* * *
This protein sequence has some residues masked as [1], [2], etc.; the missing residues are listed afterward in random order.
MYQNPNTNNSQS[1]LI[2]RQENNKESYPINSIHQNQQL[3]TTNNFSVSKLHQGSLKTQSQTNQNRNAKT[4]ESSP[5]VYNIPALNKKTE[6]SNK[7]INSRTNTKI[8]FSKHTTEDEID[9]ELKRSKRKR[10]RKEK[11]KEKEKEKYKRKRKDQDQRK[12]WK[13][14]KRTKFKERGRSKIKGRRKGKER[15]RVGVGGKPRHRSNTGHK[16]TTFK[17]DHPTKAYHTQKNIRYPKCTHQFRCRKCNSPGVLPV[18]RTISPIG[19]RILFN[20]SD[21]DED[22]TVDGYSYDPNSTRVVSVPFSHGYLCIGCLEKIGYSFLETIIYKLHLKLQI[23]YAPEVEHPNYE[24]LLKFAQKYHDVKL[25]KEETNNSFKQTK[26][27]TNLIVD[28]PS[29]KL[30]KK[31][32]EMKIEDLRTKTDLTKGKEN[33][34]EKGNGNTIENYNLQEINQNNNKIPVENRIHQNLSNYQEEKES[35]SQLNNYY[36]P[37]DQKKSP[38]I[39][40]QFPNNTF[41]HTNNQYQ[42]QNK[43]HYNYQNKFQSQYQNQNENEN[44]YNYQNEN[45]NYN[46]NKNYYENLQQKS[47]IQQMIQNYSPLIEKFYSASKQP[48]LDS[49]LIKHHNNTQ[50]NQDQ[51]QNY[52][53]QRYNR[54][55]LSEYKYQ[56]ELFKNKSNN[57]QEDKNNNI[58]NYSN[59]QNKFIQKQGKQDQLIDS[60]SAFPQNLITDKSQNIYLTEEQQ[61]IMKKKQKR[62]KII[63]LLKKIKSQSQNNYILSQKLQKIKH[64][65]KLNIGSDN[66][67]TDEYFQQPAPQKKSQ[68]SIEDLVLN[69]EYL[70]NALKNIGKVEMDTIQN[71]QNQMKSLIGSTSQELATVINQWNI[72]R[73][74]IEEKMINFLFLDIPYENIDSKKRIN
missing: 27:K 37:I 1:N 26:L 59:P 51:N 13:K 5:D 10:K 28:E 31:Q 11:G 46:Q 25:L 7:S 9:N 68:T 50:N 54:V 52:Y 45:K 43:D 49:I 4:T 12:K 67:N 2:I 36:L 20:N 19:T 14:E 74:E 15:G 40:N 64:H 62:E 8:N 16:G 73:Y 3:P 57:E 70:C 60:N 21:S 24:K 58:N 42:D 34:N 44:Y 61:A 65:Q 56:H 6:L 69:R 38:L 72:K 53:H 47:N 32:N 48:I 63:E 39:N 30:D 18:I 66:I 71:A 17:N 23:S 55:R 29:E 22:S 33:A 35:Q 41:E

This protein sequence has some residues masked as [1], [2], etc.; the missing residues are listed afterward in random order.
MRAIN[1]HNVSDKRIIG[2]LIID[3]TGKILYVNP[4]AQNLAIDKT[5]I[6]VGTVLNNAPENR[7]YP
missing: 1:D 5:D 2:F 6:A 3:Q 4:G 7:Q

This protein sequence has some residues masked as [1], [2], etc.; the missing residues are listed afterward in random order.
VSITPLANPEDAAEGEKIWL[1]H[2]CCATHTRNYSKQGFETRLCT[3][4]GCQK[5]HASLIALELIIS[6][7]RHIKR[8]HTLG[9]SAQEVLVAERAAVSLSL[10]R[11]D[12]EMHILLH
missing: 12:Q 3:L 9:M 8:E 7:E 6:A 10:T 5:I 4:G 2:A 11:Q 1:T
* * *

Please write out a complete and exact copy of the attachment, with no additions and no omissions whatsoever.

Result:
This protein sequence has some residues masked as [1], [2], etc.; the missing residues are listed afterward in random order.
MYQNPNTNNSQS[1]LI[2]RQENNKESYPINSIHQNQQL[3]TTNNFSVSKLHQGSLKTQSQTNQNRNAKT[4]ESSP[5]VYNIPALNKKTE[6]SNK[7]INSRTNTKI[8]FSKHTTEDEID[9]ELKRSKRKR[10]RKEK[11]KEKEKEKYKRKRKDQDQRK[12]WK[13][14]KRTKFKERGRSKIKGRRKGKER[15]RVGVGGKPRHRSNTGHK[16]TTFK[17]DHPTKAYHTQKNIRYPKCTHQFRCRKCNSPGVLPV[18]RTISPIG[19]RILFN[20]SD[21]DED[22]TVDGYSYDPNSTRVVSVPFSHGYLCIGCLEKIGYSFLETIIYKLHLKLQI[23]YAPEVEHPNYE[24]LLKFAQKYHDVKL[25]KEETNNSFKQTK[26][27]TNLIVD[28]PS[29]KL[30]KK[31][32]EMKIEDLRTKTDLTKGKEN[33][34]EKGNGNTIENYNLQEINQNNNKIPVENRIHQNLSNYQEEKES[35]SQLNNYY[36]P[37]DQKKSP[38]I[39][40]QFPNNTF[41]HTNNQYQ[42]QNK[43]HYNYQNKFQSQYQNQNENEN[44]YNYQNEN[45]NYN[46]NKNYYENLQQKS[47]IQQMIQNYSPLIEKFYSASKQP[48]LDS[49]LIKHHNNTQ[50]NQDQ[51]QNY[52][53]QRYNR[54][55]LSEYKYQ[56]ELFKNKSNN[57]QEDKNNNI[58]NYSN[59]QNKFIQKQGKQDQLIDS[60]SAFPQNLITDKSQNIYLTEEQQ[61]IMKKKQKR[62]KII[63]LLKKIKSQSQNNYILSQKLQKIKH[64][65]KLNIGSDN[66][67]TDEYFQQPAPQKKSQ[68]SIEDLVLN[69]EYL[70]NALKNIGKVEMDTIQN[71]QNQMKSLIGSTSQELATVINQWNI[72]R[73][74]IEEKMINFLFLDIPYENIDSKKRIN
missing: 27:K 37:I 1:N 26:L 59:P 51:N 13:K 5:D 10:K 28:E 31:Q 11:G 46:Q 25:L 7:S 9:N 68:T 50:N 54:V 52:Y 45:K 43:D 49:I 4:T 12:K 67:N 2:I 36:L 20:N 19:T 14:E 74:E 15:G 40:N 64:H 62:E 8:N 16:G 73:Y 3:P 57:E 70:C 60:N 21:S 24:K 58:N 42:D 34:N 44:Y 61:A 65:Q 56:H 6:L 69:R 38:L 72:K 53:H 47:N 32:N 48:I 63:E 39:N 30:D 18:I 66:I 71:A 17:N 23:S 55:R 29:E 22:S 33:A 35:Q 41:E

This protein sequence has some residues masked as [1], [2], etc.; the missing residues are listed afterward in random order.
MRAIN[1]HNVSDKRIIG[2]LIID[3]TGKILYVNP[4]AQNLAIDKT[5]I[6]VGTVLNNAPENR[7]YP
missing: 1:D 5:D 2:F 6:A 3:Q 4:G 7:Q

This protein sequence has some residues masked as [1], [2], etc.; the missing residues are listed afterward in random order.
VSITPLANPEDAAEGEKIWL[1]H[2]CCATHTRNYSKQGFETRLCT[3][4]GCQK[5]HASLIALELIIS[6][7]RHIKR[8]HTLG[9]SAQEVLVAERAAVSLSL[10]R[11]D[12]EMHILLH
missing: 12:Q 3:L 9:M 8:E 7:E 6:A 10:T 5:I 4:G 2:A 11:Q 1:T